Andrew Bryan (engineer)

Sir Andrew Meikle Bryan FRSE (1 March 1893 – 26 June 1988) was a Scottish mining engineer and academic.


1 Life
2 Career
3 Professional activity
4 Family
5 Publications
6 References
7 External links

Andrew Bryan was born on 1 March 1893, the son of John Bryan, of Hamilton, Lanarkshire, and was educated at Greenfields School and at the former Hamilton Academy and is listed as a notable former pupil of the school in the Scottish Secondary Teachers’ Association Magazine, February 1950, feature on Hamilton Academy in the article series ‘Famous Scottish Schools’.[1]
After school, Bryan began work in a local colliery and studied at evening classes. In 1912 he won a scholarship to the University of Glasgow and following an interruption for service in World War I he graduated with a BSc Mining in 1919, subsequently being awarded a DSc and in 1952 an Honorary LLD, both also from Glasgow. In 1919 he also gained his First Class Certificate of Competence in mine management.[2]
From 1920 to 1932 he was a Junior and later Senior Inspector of Mines in the Mines Inspectorate Northern Division working in the Newcastle and Durham areas of the Division.,[3] In 1932 Bryan was appointed to the James S. Dixon Chair of Mining, in the University of Glasgow and the Royal Technical College (renamed in 1956 the Royal College of Science and Technology and in 1964 becoming the University of Strathclyde). This Chair had been endowed in 1907 by another former pupil of Hamilton Academy, James Stedman Dixon.[4] Andrew Bryan was to hold this professorship until 1940, in which year he was appointed General Manager of the Shotts Iron Co. Ltd.[5] in Lanarkshire, Scotland (and despite its name this was now primarily a coal mining company), becoming a Director in 1942 and the company’s Managing Director in 1944.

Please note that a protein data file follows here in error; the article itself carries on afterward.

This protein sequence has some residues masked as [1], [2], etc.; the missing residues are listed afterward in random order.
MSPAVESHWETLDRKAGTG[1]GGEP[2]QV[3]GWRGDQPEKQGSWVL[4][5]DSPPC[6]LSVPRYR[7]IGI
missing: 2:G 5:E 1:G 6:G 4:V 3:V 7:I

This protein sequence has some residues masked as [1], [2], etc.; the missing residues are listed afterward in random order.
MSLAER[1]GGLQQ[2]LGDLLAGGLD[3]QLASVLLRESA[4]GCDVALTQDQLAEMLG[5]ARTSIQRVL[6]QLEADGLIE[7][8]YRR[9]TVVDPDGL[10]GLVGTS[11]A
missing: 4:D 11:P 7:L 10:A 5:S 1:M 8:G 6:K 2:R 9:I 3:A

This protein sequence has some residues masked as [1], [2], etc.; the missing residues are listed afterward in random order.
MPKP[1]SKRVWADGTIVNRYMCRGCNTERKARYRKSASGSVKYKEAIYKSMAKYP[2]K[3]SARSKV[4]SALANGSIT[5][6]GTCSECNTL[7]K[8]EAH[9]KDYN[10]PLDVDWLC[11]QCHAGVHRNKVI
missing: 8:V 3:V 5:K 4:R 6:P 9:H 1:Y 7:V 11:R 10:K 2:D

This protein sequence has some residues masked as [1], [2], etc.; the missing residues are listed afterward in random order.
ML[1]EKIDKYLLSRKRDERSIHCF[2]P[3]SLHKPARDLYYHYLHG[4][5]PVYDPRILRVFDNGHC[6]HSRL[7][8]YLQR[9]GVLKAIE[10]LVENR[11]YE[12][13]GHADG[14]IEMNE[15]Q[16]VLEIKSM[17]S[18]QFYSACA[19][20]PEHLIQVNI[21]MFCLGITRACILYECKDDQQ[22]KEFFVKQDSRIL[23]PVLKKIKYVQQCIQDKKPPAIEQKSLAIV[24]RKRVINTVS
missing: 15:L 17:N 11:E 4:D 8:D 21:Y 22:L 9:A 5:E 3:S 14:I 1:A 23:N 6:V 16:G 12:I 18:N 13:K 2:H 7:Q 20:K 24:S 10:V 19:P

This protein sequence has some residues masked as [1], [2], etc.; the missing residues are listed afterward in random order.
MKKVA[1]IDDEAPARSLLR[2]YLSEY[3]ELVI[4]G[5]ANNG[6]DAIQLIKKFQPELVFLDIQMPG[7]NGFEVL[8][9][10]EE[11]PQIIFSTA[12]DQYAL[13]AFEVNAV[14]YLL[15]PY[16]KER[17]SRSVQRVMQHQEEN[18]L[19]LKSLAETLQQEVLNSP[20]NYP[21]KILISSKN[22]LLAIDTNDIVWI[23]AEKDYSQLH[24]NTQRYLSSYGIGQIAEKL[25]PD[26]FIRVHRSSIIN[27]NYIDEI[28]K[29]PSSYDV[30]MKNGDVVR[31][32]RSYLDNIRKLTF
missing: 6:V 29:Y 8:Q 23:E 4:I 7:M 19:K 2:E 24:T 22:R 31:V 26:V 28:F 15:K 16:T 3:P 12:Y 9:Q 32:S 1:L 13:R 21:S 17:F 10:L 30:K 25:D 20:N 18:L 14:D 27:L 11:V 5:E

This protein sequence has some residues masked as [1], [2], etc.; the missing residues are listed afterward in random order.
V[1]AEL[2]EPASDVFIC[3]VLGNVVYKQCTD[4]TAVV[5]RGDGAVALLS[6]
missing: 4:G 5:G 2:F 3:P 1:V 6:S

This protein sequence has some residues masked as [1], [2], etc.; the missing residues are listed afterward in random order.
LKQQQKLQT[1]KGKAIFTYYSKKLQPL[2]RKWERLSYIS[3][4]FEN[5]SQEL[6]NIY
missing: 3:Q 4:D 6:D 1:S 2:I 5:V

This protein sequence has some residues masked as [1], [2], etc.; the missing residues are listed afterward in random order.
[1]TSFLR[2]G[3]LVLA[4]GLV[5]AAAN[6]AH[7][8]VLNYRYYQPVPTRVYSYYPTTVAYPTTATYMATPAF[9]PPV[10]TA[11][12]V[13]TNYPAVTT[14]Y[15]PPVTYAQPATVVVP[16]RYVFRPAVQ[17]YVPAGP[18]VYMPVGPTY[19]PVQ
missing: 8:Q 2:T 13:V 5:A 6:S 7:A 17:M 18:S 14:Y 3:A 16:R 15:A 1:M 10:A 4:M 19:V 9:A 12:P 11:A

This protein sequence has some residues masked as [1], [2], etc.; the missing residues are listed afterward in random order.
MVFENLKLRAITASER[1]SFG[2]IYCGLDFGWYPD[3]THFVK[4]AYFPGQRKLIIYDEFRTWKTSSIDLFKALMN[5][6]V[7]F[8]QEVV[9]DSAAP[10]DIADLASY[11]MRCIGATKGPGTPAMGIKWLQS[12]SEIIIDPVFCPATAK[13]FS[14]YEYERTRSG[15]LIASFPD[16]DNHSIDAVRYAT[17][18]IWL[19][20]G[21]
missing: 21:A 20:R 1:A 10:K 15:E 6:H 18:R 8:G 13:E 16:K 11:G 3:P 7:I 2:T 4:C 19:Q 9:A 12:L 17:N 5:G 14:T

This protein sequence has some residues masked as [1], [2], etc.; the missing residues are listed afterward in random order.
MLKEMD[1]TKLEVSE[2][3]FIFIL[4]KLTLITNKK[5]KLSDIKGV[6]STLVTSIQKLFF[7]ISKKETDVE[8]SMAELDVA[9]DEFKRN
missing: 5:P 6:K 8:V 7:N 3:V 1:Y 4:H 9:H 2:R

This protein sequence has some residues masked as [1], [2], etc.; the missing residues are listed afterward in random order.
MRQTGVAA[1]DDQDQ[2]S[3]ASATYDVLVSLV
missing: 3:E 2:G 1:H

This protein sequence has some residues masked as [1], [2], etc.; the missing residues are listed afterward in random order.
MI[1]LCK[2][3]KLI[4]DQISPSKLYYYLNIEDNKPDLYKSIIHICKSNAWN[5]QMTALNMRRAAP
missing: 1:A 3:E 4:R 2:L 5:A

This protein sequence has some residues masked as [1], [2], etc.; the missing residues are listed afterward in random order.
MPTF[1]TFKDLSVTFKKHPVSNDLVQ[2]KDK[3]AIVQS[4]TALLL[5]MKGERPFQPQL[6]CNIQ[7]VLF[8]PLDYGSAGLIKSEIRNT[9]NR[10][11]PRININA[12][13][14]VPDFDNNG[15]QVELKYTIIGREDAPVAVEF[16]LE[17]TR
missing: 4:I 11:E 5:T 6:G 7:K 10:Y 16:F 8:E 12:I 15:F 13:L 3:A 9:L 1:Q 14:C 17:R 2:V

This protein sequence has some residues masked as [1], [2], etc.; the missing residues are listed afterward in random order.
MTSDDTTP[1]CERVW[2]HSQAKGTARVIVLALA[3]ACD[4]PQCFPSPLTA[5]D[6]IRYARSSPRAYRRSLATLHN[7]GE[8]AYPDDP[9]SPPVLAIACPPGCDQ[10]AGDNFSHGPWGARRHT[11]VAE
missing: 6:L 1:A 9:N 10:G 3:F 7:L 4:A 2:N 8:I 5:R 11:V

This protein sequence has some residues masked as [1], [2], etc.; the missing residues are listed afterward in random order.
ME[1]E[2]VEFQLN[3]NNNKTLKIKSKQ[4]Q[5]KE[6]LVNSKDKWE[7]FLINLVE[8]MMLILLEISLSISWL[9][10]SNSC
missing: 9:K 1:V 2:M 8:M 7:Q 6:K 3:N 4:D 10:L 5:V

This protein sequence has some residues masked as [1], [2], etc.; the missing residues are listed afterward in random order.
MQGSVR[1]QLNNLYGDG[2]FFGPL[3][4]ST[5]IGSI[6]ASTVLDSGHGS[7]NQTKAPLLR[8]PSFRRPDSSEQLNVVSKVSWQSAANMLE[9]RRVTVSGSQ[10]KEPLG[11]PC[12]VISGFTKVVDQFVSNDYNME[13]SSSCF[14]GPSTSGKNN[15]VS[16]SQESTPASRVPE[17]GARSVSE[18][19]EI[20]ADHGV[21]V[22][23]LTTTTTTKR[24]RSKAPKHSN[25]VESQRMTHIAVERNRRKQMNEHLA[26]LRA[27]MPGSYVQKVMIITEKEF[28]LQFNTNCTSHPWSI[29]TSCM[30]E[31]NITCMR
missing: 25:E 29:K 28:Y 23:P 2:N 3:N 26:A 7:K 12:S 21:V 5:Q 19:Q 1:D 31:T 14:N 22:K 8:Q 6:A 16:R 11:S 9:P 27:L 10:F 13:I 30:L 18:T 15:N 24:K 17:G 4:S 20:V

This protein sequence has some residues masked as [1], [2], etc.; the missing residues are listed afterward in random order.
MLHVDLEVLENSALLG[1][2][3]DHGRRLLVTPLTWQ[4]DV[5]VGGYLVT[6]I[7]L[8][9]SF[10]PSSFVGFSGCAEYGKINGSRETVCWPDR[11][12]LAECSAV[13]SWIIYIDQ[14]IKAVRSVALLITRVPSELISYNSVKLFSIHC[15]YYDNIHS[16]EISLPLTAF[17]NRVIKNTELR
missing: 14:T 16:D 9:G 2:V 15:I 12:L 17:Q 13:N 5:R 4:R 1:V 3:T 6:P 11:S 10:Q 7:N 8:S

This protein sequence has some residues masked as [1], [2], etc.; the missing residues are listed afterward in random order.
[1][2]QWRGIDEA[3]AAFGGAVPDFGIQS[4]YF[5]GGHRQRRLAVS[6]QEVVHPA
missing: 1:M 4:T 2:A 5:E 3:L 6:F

During the Second World War Bryan was appointed Deputy Director of Mining Supplies for Britain from 1939-40[6] and Group Production Director, Scottish Region (Ministry of Fuel and Power)in 1943.[7]
In 1947 Bryan returned to the Mines Inspectorate as Chief Inspector of Mines in the Ministry of Fuel and Power, a post he held until 1951.[8]
In 1951 he was appointed as a member of the National Coal Board where he was involved in the recruitment, training and development of staff, giving talks to schools and colleges and at the industry’s summer schools. He retired from the Board in 1957 but continued as a consultant to the Board on health and sa